Melinda Haring is the editor of the UkraineAlert blog at the Atlantic Council and a senior fellow at the Foreign Policy Research Institute. She tweets @melindaharing.
Poroshenko, a businessman who made millions in the chocolate business before becoming Ukraine’s president, is behind in the polls with the first round of the presidential election less than a week away. He’s neither a hero nor a villain. He’s been leading his country since a 2014 revolution deposed a pro-Kremlin leader there; that was followed by Moscow’s annexation of Crimea and the start of a Russian-backed insurgency in eastern Ukraine that has claimed 13,000 lives. Even so, Poroshenko is also a fairly typical post-Soviet oligarch who has not reformed his country’s political, judicial or economic system in any meaningful way.
What may have set Poroshenko’s people off was a speech on March 5 by U.S. Ambassador Marie Yovanovitch, who slammed corruption in a well-timed and entirely justified expression of U.S. concern in the lead-up to the election on March 31. What the president’s entourage did next showed just how easy it is for a foreign power with insight into Trump’s psyche and some media savvy to game the American media cycle.
Ukrainian Prosecutor General Yuriy Lutsenko told the Hill’s John Solomon in an interview published March 20 that he will open a criminal investigation into an alleged attempt by a top Ukrainian law enforcement official to interfere in the 2016 U.S. presidential election. Lutsenko claims the head of the National Anti-Corruption Bureau of Ukraine intentionally leaked evidence that Trump campaign chairman Paul Manafort was paid off the books by former Ukrainian president Viktor Yanukovych’s party in an effort to benefit the Clinton campaign. Manafort had previously served as an adviser to the pro-Russian Yanukovych, and the release of payment information to Manafort contributed to his resignation from the Trump campaign and gave credence to the Russia collusion charges.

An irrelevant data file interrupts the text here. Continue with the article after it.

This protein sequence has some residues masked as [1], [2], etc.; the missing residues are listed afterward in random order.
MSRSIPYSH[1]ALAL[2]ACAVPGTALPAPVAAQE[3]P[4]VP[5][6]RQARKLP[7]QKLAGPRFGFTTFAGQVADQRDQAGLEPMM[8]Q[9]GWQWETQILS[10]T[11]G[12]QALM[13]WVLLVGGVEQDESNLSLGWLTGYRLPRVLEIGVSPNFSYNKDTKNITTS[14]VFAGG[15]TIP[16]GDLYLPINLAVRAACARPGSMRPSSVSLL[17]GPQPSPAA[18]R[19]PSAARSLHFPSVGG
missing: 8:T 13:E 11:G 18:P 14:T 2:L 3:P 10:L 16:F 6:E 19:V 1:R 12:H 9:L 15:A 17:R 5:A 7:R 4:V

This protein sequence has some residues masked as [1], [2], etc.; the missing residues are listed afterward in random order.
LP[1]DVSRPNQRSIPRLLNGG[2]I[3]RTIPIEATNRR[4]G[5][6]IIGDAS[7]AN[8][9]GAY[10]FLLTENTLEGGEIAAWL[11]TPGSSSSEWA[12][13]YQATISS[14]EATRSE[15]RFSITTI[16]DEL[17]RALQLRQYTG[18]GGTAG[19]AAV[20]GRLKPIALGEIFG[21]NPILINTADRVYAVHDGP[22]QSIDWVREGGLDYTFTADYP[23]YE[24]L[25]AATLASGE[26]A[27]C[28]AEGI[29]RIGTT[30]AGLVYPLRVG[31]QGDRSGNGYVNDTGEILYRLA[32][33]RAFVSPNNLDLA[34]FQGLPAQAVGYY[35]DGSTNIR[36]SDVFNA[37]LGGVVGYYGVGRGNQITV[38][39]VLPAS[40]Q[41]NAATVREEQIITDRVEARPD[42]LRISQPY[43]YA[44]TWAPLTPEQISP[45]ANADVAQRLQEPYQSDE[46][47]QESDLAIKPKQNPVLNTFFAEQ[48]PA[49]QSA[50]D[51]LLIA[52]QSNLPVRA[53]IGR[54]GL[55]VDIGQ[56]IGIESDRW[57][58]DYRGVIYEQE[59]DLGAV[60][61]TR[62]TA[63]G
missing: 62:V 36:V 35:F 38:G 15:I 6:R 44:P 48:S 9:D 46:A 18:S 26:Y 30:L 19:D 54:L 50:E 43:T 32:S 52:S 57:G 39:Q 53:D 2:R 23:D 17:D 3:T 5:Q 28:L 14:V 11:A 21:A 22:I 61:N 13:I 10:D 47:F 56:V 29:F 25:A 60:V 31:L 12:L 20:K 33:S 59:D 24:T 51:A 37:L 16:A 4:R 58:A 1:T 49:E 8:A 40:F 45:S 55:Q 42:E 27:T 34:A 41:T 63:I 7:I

The Hill broadcast the interview and then published the sensationalist story. Sean Hannity made Solomon the star of his prime-time show that evening. Trump watches Hannity, reportedly speaks with him multiple times daily, and tweeted the title of Solomon’s story. More than 25,000 retweets later, the Ukrainian collusion narrative went viral.
The depressing upshot of this sorry spectacle is that foreign powers can get into the president’s head by following a simple formula: find some way to connect your pet peeve to the president’s obsession with the 2016 election; find someone who can get on Hannity; hope that Trump is watching and tweeting; sit back and watch the fun.
Three additional points need to be made here. First, the Hill’s Solomon presents Lutsenko as an anti-corruption warrior, someone committed to the truth and totally unmotivated by politics. Nothing could be further from the truth. Ukraine’s prosecutor general is woefully unqualified (he doesn’t have a law degree), has dragged his feet on every serious anti-corruption case since being installed, and protected his friends, including Poroshenko.
Second, the assertion of a “Ukraine collusion” angle is pure drivel. Lutsenko claims he has a recording that Ukraine’s National Anticorruption Bureau — an office he has repeatedly tried to undermine — leaked Manafort’s off-the-book records to help Clinton’s campaign. Artem Sytnyk, the head of the National Anti-Corruption Bureau, denies the charge. Sytnyk is one of Ukraine’s unknown heroes of the past five years; his agency has fought to put members of Ukraine’s corrupt elite behind bars. If Lutsenko has the tape, let’s hear it.
Third, Lutsenko accuses the current U.S. ambassador to Ukraine of giving him a “do not prosecute” list and says the U.S. Embassy has interfered in his work. The U.S. Embassy vehemently denies Lutsenko’s absurd claim. Lutsenko’s unfounded allegation is clear retribution for the ambassador’s speech condemning the incumbent government for doing so little to fight corruption.
The mechanics of the information operation that Poroshenko’s minions pulled off are obvious. Lutsenko used Solomon to get to Hannity to get to Trump, whose Twitter feed set thousands chattering about nonexistent collusion. The ensuing blather threatens to derail rational discussion, defame diplomats who are doing their job and distract us from far more important matters.
The real question is this: If a bunch of obscure foreigners few Americans have ever heard of can play Trump so easily, and so obviously, what’s to stop others from doing the same?